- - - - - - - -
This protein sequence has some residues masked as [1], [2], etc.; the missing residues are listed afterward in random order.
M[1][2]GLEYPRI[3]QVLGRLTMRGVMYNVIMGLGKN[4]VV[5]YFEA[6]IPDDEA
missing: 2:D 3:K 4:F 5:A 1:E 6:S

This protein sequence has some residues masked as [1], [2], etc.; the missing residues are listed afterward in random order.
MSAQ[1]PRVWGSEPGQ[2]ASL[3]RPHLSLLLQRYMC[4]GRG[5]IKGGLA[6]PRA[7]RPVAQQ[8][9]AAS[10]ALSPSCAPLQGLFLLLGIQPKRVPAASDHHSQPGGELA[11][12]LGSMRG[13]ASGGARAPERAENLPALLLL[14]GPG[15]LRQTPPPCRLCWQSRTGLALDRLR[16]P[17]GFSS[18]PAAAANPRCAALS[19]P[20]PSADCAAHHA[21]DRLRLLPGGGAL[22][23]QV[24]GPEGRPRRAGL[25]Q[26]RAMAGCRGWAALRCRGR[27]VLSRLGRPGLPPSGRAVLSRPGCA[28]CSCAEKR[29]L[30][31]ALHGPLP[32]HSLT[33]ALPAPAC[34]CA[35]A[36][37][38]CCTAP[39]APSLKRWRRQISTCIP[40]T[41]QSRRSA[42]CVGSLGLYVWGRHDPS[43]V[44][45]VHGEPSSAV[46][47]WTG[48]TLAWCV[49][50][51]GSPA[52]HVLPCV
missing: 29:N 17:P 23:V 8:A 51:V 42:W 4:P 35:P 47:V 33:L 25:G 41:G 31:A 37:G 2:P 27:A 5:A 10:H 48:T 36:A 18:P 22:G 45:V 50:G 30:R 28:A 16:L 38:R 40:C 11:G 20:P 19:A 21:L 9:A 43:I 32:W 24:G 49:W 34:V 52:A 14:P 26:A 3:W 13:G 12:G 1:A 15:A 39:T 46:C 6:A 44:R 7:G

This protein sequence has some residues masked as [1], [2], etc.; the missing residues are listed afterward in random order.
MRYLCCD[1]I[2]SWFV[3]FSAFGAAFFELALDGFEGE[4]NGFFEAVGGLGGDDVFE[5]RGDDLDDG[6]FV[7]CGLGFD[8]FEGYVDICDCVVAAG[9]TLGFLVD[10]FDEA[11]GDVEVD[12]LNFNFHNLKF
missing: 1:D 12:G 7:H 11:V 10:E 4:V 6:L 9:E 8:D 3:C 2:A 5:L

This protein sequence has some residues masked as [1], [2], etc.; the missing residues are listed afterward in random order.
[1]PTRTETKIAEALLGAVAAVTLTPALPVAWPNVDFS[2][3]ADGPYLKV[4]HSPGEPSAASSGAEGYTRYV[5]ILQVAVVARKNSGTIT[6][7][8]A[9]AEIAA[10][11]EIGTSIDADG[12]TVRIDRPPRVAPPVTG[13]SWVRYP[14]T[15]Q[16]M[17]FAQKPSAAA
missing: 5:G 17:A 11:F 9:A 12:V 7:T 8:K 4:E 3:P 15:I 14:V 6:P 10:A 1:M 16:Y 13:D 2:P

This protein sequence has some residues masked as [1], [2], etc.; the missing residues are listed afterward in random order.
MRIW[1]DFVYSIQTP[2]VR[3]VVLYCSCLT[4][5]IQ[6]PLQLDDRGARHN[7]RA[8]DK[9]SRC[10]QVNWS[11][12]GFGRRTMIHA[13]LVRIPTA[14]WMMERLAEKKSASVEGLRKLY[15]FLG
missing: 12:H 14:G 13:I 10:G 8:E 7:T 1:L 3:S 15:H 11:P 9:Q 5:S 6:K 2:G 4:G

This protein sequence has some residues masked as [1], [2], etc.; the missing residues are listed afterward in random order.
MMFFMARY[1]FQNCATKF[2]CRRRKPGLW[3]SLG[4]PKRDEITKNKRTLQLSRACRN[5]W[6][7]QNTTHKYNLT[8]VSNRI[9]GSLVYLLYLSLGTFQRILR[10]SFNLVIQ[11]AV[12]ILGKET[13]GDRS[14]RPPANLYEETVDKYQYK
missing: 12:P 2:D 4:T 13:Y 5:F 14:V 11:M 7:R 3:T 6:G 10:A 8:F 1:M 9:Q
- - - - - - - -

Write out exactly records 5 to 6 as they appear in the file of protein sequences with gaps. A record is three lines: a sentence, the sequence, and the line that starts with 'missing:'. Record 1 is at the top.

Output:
This protein sequence has some residues masked as [1], [2], etc.; the missing residues are listed afterward in random order.
MRIW[1]DFVYSIQTP[2]VR[3]VVLYCSCLT[4][5]IQ[6]PLQLDDRGARHN[7]RA[8]DK[9]SRC[10]QVNWS[11][12]GFGRRTMIHA[13]LVRIPTA[14]WMMERLAEKKSASVEGLRKLY[15]FLG
missing: 12:H 14:G 13:I 10:G 8:E 7:T 1:L 3:S 15:H 11:P 9:Q 5:S 6:K 2:G 4:G

This protein sequence has some residues masked as [1], [2], etc.; the missing residues are listed afterward in random order.
MMFFMARY[1]FQNCATKF[2]CRRRKPGLW[3]SLG[4]PKRDEITKNKRTLQLSRACRN[5]W[6][7]QNTTHKYNLT[8]VSNRI[9]GSLVYLLYLSLGTFQRILR[10]SFNLVIQ[11]AV[12]ILGKET[13]GDRS[14]RPPANLYEETVDKYQYK
missing: 12:P 2:D 4:T 13:Y 5:F 14:V 11:M 7:R 3:T 6:G 10:A 8:F 1:M 9:Q